Eats and treats

Balsajo Black Garlic

We had assumed that Black Garlic was produced from a bulb of ordinary garlic which had been specially treated with various flavourings. How wrong we were.
It did indeed start life as regular white garlic but by long and careful exposure to heat and humidity a process of natural fermentation begins, thereby turning the garlic into soft, black cloves with a taste reminiscent of black treacle and balsamic vinegar. Nothing at all like the usual garlic taste or smell.
We tried a clove raw, and then tried another, followed by another. They could become addictive. So before we ate the contents of the tub we tried cooking with them. Balsajo recommend adding them to scrambled eggs. We did, but found the combination not to our taste. It has a sweetish flavour, which for us over-powered the eggs, and neither did it work particularly well in a butternut squash soup.
However, It worked particularly well in beef/beansprout/celery stir fry. We used a few chopped cloves in a marinade for the beef, and the flavour came through well. Likewise with a coq au vin, a few chopped cloves gave the dish an added depth that guests couldn’t work out. Though they all said it was our best ever coq au vin.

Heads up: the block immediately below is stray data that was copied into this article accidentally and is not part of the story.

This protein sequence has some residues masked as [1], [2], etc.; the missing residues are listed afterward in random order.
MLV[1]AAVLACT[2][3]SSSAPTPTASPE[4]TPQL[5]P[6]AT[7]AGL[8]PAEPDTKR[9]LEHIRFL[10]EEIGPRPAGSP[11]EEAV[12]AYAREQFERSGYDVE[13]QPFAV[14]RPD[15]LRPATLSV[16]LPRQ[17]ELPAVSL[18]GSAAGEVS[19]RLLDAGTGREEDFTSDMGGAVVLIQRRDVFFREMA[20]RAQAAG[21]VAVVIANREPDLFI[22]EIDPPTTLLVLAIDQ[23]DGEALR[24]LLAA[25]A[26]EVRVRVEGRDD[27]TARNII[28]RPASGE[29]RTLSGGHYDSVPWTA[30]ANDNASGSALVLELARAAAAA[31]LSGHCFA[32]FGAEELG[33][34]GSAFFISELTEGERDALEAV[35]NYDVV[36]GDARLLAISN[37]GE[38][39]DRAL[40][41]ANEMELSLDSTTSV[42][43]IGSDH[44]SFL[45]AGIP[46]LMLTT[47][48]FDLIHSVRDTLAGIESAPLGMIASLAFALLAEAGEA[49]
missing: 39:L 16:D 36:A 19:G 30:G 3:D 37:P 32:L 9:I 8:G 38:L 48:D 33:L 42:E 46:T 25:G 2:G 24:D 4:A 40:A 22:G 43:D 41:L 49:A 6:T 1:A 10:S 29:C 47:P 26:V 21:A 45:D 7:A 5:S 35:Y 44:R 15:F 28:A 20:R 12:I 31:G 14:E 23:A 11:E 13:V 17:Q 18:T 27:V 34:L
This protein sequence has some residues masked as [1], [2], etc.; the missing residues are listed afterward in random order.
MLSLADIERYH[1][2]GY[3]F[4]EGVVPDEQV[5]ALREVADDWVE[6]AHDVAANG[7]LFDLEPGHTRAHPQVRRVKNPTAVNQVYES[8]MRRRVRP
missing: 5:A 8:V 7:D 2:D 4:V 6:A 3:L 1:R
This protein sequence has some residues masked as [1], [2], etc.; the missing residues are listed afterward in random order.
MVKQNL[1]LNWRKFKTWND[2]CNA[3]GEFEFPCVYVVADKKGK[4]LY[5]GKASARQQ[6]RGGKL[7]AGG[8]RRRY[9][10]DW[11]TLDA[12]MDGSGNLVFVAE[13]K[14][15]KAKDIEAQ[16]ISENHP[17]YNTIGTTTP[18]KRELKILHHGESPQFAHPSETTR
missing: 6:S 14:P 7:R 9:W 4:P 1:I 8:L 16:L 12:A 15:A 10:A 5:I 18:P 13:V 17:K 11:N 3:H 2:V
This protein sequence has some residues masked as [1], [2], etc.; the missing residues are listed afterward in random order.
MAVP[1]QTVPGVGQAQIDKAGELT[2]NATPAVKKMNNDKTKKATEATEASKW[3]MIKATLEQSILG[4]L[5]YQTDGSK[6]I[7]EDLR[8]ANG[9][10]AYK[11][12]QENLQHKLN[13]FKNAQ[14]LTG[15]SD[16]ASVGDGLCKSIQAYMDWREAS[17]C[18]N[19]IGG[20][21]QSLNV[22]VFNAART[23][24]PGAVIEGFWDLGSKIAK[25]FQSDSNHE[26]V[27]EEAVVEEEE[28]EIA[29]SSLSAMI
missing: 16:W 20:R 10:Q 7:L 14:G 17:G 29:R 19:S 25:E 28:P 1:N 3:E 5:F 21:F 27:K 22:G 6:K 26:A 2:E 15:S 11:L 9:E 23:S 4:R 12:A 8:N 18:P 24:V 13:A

Balsajo 50g Peeled 31 03 15
We found it worked well mashed up with some mayo to make a dip with carrot sticks, and with some sour cream as a topping for a baked potato. It worked well as an addition to a pizza topping, and also added richness to a tomato pasta sauce. Next time we make a Bordelaise sauce we are definitely going to add some cloves to it, maybe cutting down on the shallots.
Balsajo Black Garlic comes as whole bulbs, cloves or as a paste. In retrospect we think that from now on we will buy the paste – much easier to add to blend into sauces, etc.
Balsajo Black Garlic One bulb box is stocked at £1.50 Sainsbury’s; Balsajo Black Garlic 50g peeled pot is available at various delis and independents at around £3.99; Balsajo Black Garlic Paste is available from the Food Market £4.99;
And incidentally the Balsajo website has some tasty looking recipes and tips.

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